What are Polarized Sunglasses?

Last Updated on April 24, 2023 by amy

You might’ve seen the term “polarized sunglasses” thrown around a lot in recent years—that they’re beneficial for your eyes, they help your vision and a motley of other things. While it’s not untrue that polarized sunglasses can be helpful, what we mean by “helpful” can be very selective. And as concern regarding eye health grows, there is an increasing focus on how to better care for our eyes. Maybe you’re on that track of trying to see what will protect your eyes and polarized sunglasses is a pretty good starting point, especially if you plan on spending a lot of time outdoors. So we’ll take a look at what exactly it is that sets polarized sunglasses apart from all the other ones and how they can help you.

What is polarization?
We’re talking about “polarized” sunglasses, but what does polarized even really mean? What is polarization? After all, it sounds like a distantly obscure concept you haven’t thought about since high school physics. The concept is relatively simple. When the sun’s beautiful yet potentially harmful rays reach the Earth, they are vibrating or move in a manner of different directions and planes. This sort of unorganized reflection of light is essentially unpolarized light waves.

When the light waves from the sun hit a surface, such as asphalt, water, and snowfields, these unorganized light waves tend to be reflected parallel to the surface of these objects. Once this happens, the light waves are no longer reflected in a multitude of directions but in a singular plane and become what is considered “polarized”. Polarization is simply the process by which unpolarized light transforms into polarized light. Simple enough, right?

What are polarized sunglasses?
So we got polarization out of the way, but that still leaves us with what in the world polarized sunglasses do. We just discussed that polarization directs light waves such that they occur in a singular plane instead of in multiple directions. When we perceive light, we observe both vertical and horizontal waves. Now, vertical waves are helpful because they help us to see everything essentially. However, horizontal light causes glares that blind us while we’re driving or boating on a lake.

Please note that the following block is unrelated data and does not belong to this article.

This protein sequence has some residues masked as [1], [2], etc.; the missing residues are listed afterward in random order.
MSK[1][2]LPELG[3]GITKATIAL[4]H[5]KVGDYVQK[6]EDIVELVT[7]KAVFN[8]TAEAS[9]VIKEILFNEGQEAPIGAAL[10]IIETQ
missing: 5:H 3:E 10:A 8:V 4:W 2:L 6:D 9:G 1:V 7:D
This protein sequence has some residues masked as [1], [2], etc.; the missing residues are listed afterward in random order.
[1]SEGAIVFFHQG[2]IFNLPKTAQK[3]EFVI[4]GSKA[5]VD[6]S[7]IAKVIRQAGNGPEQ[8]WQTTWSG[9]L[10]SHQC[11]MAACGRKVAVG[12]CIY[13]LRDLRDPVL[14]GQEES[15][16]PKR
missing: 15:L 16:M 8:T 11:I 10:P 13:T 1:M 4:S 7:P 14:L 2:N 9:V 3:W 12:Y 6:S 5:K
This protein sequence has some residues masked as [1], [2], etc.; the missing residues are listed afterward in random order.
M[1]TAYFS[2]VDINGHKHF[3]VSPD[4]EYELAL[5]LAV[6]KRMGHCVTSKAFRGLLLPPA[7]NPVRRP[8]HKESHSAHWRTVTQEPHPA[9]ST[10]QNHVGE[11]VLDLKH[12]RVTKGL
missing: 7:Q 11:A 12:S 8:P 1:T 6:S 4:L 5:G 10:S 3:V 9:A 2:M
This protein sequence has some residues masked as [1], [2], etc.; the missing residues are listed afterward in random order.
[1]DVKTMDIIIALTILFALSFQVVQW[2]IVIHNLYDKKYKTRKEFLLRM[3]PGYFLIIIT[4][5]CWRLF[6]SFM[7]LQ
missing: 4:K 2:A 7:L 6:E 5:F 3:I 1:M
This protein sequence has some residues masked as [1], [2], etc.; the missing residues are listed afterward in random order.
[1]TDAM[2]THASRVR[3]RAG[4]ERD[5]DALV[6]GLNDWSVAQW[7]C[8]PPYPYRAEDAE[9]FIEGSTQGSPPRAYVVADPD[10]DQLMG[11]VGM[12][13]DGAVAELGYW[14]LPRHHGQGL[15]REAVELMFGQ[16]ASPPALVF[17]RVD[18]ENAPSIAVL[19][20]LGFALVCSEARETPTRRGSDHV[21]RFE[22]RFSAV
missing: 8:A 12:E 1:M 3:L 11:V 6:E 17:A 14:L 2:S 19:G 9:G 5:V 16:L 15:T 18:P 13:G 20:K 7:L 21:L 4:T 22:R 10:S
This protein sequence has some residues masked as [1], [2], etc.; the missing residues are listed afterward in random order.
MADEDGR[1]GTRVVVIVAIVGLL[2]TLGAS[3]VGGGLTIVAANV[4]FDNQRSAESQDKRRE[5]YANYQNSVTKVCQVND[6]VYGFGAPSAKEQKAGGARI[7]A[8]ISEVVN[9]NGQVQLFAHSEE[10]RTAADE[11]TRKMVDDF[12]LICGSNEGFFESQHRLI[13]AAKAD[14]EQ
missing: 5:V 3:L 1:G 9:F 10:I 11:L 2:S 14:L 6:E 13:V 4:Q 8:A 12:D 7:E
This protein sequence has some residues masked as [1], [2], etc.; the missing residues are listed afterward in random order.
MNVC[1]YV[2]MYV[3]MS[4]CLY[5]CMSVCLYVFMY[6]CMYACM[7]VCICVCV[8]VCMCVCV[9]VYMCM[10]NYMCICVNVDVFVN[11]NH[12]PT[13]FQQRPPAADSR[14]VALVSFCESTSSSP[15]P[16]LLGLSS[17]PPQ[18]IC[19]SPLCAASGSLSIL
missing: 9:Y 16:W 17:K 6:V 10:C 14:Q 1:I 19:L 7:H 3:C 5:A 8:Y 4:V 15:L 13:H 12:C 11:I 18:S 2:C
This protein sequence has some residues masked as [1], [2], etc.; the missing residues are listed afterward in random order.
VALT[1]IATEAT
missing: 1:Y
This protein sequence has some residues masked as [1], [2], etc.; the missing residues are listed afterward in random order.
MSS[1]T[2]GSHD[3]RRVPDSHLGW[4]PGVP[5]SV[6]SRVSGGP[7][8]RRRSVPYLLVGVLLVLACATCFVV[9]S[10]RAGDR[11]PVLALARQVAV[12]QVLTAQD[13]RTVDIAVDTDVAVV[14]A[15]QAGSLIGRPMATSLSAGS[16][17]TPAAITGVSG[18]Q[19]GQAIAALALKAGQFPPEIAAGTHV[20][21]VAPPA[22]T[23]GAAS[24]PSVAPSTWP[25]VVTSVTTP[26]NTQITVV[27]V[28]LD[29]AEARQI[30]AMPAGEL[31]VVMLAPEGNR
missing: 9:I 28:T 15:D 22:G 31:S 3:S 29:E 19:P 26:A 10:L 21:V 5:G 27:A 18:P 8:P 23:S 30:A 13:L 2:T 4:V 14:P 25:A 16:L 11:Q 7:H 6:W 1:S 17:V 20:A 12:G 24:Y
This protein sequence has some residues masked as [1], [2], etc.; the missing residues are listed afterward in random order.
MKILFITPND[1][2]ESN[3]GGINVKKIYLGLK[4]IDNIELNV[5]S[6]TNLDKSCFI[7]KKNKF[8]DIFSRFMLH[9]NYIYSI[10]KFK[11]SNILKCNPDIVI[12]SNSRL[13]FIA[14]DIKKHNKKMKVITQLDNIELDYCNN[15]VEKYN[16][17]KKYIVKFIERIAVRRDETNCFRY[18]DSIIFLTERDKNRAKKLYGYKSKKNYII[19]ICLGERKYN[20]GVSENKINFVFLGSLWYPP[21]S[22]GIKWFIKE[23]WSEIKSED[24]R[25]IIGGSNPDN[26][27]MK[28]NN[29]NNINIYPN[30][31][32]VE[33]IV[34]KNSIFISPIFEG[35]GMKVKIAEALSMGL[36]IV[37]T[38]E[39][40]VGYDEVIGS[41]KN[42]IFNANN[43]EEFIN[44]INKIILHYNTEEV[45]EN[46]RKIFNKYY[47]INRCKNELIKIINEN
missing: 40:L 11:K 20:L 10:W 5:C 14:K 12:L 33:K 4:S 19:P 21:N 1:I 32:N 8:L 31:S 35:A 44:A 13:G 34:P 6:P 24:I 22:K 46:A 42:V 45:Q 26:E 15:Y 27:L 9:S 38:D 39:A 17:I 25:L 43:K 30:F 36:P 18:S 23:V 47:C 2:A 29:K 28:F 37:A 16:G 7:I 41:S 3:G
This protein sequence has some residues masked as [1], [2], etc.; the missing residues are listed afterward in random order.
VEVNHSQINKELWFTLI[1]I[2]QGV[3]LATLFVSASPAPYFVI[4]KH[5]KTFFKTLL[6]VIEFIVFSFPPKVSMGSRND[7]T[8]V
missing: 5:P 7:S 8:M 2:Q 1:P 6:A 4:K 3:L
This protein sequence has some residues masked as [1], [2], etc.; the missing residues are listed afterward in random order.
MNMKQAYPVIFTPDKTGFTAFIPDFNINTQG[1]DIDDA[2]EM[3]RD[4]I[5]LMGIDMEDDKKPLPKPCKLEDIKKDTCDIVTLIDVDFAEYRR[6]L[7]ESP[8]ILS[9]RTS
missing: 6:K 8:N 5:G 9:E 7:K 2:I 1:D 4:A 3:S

Sight good, glares bad. Since it’s the horizontal waves that hinder eyesight, polarized sunglasses have a special chemical film over the lenses, which filters out the horizontal oscillations while still allowing the vertical ones to get through. Think of polarized sunglasses as being like Venetian blinds—light can flow through, but only in the direction in which the blinds are pointed.

Regular sunglasses vs. Polarized sunglasses
At this point, or maybe even before this, you might have pondered the question, “What’s the difference between polarized sunglasses and regular sunglasses?” After all, you might say that both block out light and provide better vision in the sun. And this is true to a certain extent.

We mean that regular sunglasses without the “polarized” label will indeed block out sunlight. But these sunglasses indiscriminately block out both vertical and horizontal vibrations of light. This means that while glare is dampened, it is not eliminated. As we discussed earlier, vertical oscillations of light are essential to seeing everything, but since regular sunglasses work to block out even vertical waves of light, they can diminish the acuity of vision.

If polarized sunglasses are like Venetian blinds, regular sunglasses might be like a dark tinted film over the window—yes, they dim the brightness and some of the glare from the sun, but it doesn’t provide any clearer vision. So if you’re going for the looks, those $5 shades on the boardwalk might not be bad. But if you want better vision while driving or boating, polarized sunglasses are the better choice.

Protection with polarized sunglasses
The question that probably brought you here is, do polarized sunglasses protect your eyes? Very simply: yes and no. The answer to this question is mostly yes, but it depends on what’s meant by “protection.” For protection against UV rays, most, if not all, polarized sunglasses will usually come with a coating that blocks out 99-100% UV rays. However, you do have to double-check with the manufacturer or the label right on the polarized sunglasses to ensure that they block out UV rays. If there is no mention of protection against UV rays, then obviously, there is no protection with the sunglasses. If you want to be sure, you might run them by your optometrist to see if they offer legitimate protection.